Excerpted from Beachy/Blair, Abstract Algebra, 2nd Ed. © 1996

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§ 4.1 Fields; Roots of Polynomials

Definition 4.1.1. Let F be a set on which two binary operations are defined, called addition and multiplication, and denoted by + and · respectively. Then F is called a field with respect to these operations if the following properties hold:

(i) Closure: For all a,b in F the sum a + b and the product a·b are uniquely defined and belong to F.

(ii) Associative laws: For all a,b,c in F,

a+(b+c) = (a+b)+c     and     a·(b·c) = (a·b)·c.

(iii) Commutative laws: For all a,b in F,

a+b = b+a     and     a·b = b·a.

(iv) Distributive laws: For all a,b,c in F,

a·(b+c) = (a·b) + (a·c)     and     (a+b)·c = (a·c) + (b·c).

(v) Identity elements: The set F contains an additive identity element, denoted by 0, such that for all a in F,

a+0 = a     and     0+a = a.

The set F also contains a multiplicative identity element, denoted by 1 (and assumed to be different from 0) such that for all a in F,

a·1 = a     and     1·a = a.

(vi) Inverse elements: For each a in F, the equations

a+x = 0     and     x+a = 0

have a solution x in F, called an additive inverse of a, and denoted by -a.
For each nonzero element a in F, the equations

a·x = 1     and     x·a = 1

have a solution x in F, called a multiplicative inverse of a, and denoted by a-1.

Definition 4.1.4. Let F be a field. For am, am-1 , . . . , a1, a0 in F, an expression of the form

amxm + am-1xm-1 + · · · + a1x + a0

is called a polynomial over F in the indeterminate x with coefficients am, am-1, . . . , a0. The set of all polynomials with coefficients in F is denoted by F[x].
If n is the largest nonnegative integer such that an 0, then we say that the polynomial

f(x) = anxn + · · · + a0

has degree n, written deg(f(x)) = n, and an is called the leading coefficient of f(x).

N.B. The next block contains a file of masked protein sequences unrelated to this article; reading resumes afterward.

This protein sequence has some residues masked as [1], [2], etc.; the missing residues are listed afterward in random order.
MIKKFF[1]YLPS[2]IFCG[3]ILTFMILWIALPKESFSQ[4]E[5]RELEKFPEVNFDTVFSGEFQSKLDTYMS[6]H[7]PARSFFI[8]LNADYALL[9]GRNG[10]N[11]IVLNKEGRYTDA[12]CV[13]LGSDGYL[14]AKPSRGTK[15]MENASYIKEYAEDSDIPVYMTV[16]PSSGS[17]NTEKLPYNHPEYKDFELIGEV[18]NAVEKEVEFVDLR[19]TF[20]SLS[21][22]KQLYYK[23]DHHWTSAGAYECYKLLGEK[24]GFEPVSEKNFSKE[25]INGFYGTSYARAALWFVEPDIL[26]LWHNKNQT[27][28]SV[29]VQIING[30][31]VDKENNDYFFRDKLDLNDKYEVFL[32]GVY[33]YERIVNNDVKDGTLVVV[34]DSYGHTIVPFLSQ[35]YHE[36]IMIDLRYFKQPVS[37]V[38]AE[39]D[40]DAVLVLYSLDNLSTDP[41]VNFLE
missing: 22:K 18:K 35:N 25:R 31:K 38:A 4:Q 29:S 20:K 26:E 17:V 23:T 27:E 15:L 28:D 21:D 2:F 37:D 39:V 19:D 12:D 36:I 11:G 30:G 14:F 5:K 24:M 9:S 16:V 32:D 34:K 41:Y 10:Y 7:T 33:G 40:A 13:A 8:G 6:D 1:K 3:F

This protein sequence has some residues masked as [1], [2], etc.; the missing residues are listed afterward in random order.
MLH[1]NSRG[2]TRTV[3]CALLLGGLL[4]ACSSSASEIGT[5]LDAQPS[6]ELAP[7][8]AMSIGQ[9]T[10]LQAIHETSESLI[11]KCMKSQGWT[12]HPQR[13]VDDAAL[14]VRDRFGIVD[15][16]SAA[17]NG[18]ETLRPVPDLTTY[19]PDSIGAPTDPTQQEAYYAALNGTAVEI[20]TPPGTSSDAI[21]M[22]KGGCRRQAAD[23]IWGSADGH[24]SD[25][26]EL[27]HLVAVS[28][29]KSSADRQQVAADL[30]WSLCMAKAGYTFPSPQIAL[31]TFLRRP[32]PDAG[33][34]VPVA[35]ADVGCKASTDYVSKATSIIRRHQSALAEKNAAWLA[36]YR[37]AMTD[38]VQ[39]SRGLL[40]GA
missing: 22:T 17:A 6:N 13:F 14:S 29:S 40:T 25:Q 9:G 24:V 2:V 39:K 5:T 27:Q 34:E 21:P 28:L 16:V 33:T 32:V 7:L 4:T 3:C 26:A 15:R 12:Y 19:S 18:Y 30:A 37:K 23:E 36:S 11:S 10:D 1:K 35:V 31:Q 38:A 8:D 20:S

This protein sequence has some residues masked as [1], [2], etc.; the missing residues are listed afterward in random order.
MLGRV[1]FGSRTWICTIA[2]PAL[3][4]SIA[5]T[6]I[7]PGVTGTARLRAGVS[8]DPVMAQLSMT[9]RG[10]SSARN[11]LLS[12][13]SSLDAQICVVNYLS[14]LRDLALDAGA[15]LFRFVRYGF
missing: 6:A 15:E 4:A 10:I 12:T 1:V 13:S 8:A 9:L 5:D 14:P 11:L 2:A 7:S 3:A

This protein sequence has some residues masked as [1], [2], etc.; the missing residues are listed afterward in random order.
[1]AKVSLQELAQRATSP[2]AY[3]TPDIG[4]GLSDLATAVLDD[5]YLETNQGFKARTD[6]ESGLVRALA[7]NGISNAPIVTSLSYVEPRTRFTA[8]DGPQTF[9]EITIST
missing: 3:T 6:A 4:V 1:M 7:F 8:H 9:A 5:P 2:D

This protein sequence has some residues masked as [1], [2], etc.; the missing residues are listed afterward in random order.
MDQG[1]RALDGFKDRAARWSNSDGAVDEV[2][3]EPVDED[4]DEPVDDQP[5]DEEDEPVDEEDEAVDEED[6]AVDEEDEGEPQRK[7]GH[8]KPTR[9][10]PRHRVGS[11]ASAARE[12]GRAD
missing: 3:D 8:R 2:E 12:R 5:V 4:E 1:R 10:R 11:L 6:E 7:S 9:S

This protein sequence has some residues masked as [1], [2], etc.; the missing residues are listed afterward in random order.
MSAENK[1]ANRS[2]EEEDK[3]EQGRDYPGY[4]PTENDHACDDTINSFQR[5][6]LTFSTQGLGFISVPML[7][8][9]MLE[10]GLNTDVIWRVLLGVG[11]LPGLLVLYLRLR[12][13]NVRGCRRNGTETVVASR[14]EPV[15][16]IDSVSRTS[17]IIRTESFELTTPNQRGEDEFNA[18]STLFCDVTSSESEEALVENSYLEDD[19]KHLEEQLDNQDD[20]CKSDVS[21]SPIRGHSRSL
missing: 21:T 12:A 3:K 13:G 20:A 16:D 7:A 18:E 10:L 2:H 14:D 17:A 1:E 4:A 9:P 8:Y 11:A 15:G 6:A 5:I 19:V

If the leading coefficient is 1, then f(x) is said to be monic.

Two polynomials are equal by definition if they have the same degree and all corresponding coefficients are equal. It is important to distinguish between the polynomial f(x) as an element of F[x] and the corresponding polynomial function from F into F defined by substituting elements of F in place of x. If f(x) = amxm + · · · + a0 and c is an element of F, then f(c) = amcm + · · · + a0. In fact, if F is a finite field, it is possible to have two different polynomials that define the same polynomial function. For example, let F be the field Z5 and consider the polynomials x5 -2x + 1 and 4x + 1. For any c in Z5, by Fermat's theorem we have c5 c (mod 5), and so

c5 -2c + 1 -c + 1 4c + 1 (mod 5),

which shows that x5 -2x + 1 and 4x + 1 are identical, as functions.

For the polynomials

f(x) = amxm + am-1xm-1 + · · · + a1x + a0


g(x) = bnxn + bn-1xn-1 + · · · + b1x + b0,

the sum of f(x) and g(x) is defined by just adding corresponding coefficients. The product f(x)g(x) is defined to be

ambnxn+m + · · · + (a2b0 + a1b1 + a0b2)x2 + (a1b0 + a0b1)x + a0b0.

The coefficient ck of xk in f(x)g(x) can be described by the formula

ck = ai bk-i.

This definition of the product is consistent with what we would expect to obtain using a naive approach: Expand the product using the distributive law repeatedly (this amounts to multiplying each term be every other) and then collect similar terms.

Proposition 4.1.5. If f(x) and g(x) are nonzero polynomials in F[x], then f(x)g(x) is nonzero and

deg(f(x)g(x)) = deg(f(x)) + deg(g(x)).

Corollary 4.1.6. If f(x),g(x),h(x) are polynomials in F[x], and f(x) is not the zero polynomial, then

f(x)g(x) = f(x)h(x) implies g(x) = h(x).

Definition 4.1.7. Let f(x),g(x) be polynomials in F[x]. If f(x) = q(x)g(x) for some q(x) in F[x], then we say that g(x) is a factor or divisor of f(x), and we write g(x) | f(x).
    The set of all polynomials divisible by g(x) will be denoted by < g(x) >.

Lemma 4.1.8. For any element c in F, and any positive integer k,

(x - c) | (xk - ck).

Theorem 4.1.9. [Remainder Theorem] Let f(x) be a nonzero polynomial in F[x], and let c be an element of F. Then there exists a polynomial q(x) in F[x] such that

f(x) = q(x)(x - c) + f(c).

Moreover, if f(x) = q1(x)(x - c) + k, where q1(x) is in F[x] and k is in F, then q1(x) = q(x) and k = f(c).

Definition 4.1.10. Let f(x) = amxm + · · · + a0 belong to F[x]. An element c in F is called a root of the polynomial f(x) if f(c) = 0, that is, if c is a solution of the polynomial equation f(x) = 0 .

Corollary 4.1.11. Let f(x) be a nonzero polynomial in F[x], and let c be an element of F. Then c is a root of f(x) if and only if x-c is a factor of f(x). That is,

f(c) = 0     if and only if     (x-c) | f(x).

Corollary 4.1.12. A polynomial of degree n with coefficients in the field F has at most n distinct roots in F.


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